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June 14, 2011

Time sensitive material

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"Right" priorities balance on some razor thin, probably imaginary edge. It always feels like I'm sliding one way or another.

I'm typically at my physical therapy office from 8 to 7:30 on Mondays, Wednesdays, and Thursdays. Those are the days when I rush home at about noon for a quick lunch before the afternoon shift.

I pull into my driveway, usually happy and hungry. I see needs. Needs everywhere. There's so much that I could be doing with the fifteen or forty minutes I'm granted to be home.

The kids want to show me the mornings labor. A written story, a drawn picture, a new frog or "bike jump." They are scurrying around land mines the dogs have left lying in the grass. Removing them before disaster strikes a shoe and spreads through the house is a priority.

I notice plants calling for a drink. I walk through our disorganized, sometimes disastrous garage, down wall smudged hallway, make my lunch amongst stacks of folded laundry and dishes piled high. I see my dear wife, patiently waiting to catch up with me. My cell phone rings.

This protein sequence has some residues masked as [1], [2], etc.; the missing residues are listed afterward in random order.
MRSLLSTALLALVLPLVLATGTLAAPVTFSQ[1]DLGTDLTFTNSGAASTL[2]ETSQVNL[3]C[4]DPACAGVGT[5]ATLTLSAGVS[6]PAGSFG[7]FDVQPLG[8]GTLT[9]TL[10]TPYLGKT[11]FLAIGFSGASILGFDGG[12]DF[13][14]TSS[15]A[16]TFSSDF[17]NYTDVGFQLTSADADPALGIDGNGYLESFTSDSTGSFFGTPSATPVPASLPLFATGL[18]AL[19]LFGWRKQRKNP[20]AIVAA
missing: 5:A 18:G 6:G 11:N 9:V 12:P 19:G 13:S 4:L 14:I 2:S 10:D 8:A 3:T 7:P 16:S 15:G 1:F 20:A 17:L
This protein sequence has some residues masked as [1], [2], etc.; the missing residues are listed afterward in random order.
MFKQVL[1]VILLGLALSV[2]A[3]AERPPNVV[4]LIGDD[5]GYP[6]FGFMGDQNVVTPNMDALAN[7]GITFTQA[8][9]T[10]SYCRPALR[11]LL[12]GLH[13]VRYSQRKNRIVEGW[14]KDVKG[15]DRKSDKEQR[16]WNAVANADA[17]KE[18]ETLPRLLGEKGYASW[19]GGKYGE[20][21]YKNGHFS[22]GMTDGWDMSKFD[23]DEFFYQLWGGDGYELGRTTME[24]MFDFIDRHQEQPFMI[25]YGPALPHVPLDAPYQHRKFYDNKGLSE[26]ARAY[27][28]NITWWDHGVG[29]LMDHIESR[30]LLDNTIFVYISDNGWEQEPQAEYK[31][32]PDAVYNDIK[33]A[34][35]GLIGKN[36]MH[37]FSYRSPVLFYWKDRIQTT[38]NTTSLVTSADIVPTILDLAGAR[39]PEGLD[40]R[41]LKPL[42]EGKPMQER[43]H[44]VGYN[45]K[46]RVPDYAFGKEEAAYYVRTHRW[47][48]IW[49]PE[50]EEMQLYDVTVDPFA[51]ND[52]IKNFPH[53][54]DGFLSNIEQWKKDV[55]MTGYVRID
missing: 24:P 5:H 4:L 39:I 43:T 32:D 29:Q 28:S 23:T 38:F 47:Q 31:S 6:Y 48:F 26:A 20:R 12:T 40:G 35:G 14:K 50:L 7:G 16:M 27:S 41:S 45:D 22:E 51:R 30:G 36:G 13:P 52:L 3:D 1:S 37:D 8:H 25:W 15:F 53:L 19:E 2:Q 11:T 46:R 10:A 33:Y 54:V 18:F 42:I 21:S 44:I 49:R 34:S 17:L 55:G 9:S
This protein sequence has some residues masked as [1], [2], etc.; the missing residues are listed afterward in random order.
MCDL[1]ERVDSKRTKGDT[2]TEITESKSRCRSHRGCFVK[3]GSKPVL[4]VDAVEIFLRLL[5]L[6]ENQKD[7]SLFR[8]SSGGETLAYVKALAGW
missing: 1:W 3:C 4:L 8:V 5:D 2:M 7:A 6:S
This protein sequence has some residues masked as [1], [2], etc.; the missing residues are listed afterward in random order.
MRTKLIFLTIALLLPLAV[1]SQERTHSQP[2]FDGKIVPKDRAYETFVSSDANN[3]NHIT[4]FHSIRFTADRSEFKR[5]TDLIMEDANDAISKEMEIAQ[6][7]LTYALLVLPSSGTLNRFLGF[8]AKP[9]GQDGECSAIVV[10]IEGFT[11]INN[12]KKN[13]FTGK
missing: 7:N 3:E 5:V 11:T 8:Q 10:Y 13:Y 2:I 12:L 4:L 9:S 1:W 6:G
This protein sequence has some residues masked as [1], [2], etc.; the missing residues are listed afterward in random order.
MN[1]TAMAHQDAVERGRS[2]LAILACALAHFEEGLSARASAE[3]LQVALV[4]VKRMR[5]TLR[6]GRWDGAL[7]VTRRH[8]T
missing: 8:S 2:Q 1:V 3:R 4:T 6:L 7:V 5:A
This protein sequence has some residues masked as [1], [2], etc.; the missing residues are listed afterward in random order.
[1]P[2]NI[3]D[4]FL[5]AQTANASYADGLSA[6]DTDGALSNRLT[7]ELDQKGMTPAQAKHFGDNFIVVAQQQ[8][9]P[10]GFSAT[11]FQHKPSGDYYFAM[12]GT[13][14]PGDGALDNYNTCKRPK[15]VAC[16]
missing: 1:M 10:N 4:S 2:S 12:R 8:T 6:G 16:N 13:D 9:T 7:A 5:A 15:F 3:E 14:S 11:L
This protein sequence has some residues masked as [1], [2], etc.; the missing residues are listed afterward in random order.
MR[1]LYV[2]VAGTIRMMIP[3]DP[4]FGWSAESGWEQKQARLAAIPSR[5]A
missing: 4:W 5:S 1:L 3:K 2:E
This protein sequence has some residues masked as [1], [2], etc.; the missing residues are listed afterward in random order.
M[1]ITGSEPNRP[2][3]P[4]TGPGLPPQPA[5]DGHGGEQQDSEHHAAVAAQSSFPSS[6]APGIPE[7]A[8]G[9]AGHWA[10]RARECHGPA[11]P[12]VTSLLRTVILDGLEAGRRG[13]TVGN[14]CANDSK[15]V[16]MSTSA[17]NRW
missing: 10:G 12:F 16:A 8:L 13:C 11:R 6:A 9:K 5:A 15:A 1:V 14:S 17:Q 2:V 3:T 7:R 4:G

Some parts of me enjoy this pace and others do not. In some ways, I've most certainly asked for it, this family. And work? I could be trying to manage my own business. Sheeyah. I could be at my current office doing paperwork, "marketing," or getting caught up on "developments" in the field.

But I've made choices and have been blessed with the opportunity to work in the community where I live. I've traveled 2.4 miles to my home to receive hugs, instruction, and a bit of spaghetti-Os and bicycle grime on my work clothes. 

The garage can be purged and organized, every wall painted, every twig, leaf, and blade in the yard uprooted and replanted, some day. I can research and hustle and pour myself into reinventing my presence in the workplace. All that can be accomplished in a few weeks or months. If need be. That's not so with spouses and children, with mental and physical health. NOT SO. There are important, time sensitive developments and opportunities happening with Amy, with the kids, and within me, that demand regular attention.

It may not happen during a lunch break on long work days. Seasons come and go with shifting priorities, but nobody can afford to regularly neglect the health of their family and their body.

I take my work seriously, honestly, and usually enjoy it. Yet sometimes I can't see the line between being a responsible provider and being caught up in the rat race. Where there are decisions to be made in the face of uncertainty, events and consequences that push one way or another, you know which way I'll be leaning.

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